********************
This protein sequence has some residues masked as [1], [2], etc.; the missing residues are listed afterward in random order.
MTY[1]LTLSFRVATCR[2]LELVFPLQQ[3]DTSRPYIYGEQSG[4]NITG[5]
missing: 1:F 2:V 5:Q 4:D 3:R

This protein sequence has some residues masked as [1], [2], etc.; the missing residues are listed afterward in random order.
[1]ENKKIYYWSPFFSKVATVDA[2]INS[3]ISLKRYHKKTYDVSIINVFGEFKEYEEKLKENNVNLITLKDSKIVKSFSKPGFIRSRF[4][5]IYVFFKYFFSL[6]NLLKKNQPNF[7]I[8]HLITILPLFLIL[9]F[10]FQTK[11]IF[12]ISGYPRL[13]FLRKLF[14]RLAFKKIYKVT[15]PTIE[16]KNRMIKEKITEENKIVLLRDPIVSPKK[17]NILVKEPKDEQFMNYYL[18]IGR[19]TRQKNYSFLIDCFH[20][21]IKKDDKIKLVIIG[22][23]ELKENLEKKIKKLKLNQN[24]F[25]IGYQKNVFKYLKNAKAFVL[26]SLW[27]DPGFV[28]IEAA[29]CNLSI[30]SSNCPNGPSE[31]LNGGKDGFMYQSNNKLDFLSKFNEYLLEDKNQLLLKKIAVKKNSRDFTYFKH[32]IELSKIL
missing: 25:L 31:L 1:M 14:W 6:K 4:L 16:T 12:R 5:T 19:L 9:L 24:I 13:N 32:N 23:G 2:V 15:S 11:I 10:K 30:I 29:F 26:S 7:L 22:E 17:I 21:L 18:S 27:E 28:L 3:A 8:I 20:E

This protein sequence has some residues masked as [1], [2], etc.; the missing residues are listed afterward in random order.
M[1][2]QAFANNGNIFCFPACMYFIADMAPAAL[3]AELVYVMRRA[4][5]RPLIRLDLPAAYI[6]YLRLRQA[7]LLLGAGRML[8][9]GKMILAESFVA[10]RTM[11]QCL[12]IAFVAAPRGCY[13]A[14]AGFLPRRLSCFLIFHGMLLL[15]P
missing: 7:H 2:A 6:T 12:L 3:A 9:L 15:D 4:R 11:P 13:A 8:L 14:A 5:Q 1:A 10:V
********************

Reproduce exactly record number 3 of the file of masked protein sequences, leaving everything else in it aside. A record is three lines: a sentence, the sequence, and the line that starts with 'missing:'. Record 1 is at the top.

This protein sequence has some residues masked as [1], [2], etc.; the missing residues are listed afterward in random order.
M[1][2]QAFANNGNIFCFPACMYFIADMAPAAL[3]AELVYVMRRA[4][5]RPLIRLDLPAAYI[6]YLRLRQA[7]LLLGAGRML[8][9]GKMILAESFVA[10]RTM[11]QCL[12]IAFVAAPRGCY[13]A[14]AGFLPRRLSCFLIFHGMLLL[15]P
missing: 7:H 2:A 6:T 12:L 3:A 9:L 15:D 4:R 11:P 13:A 8:L 14:A 5:Q 1:A 10:V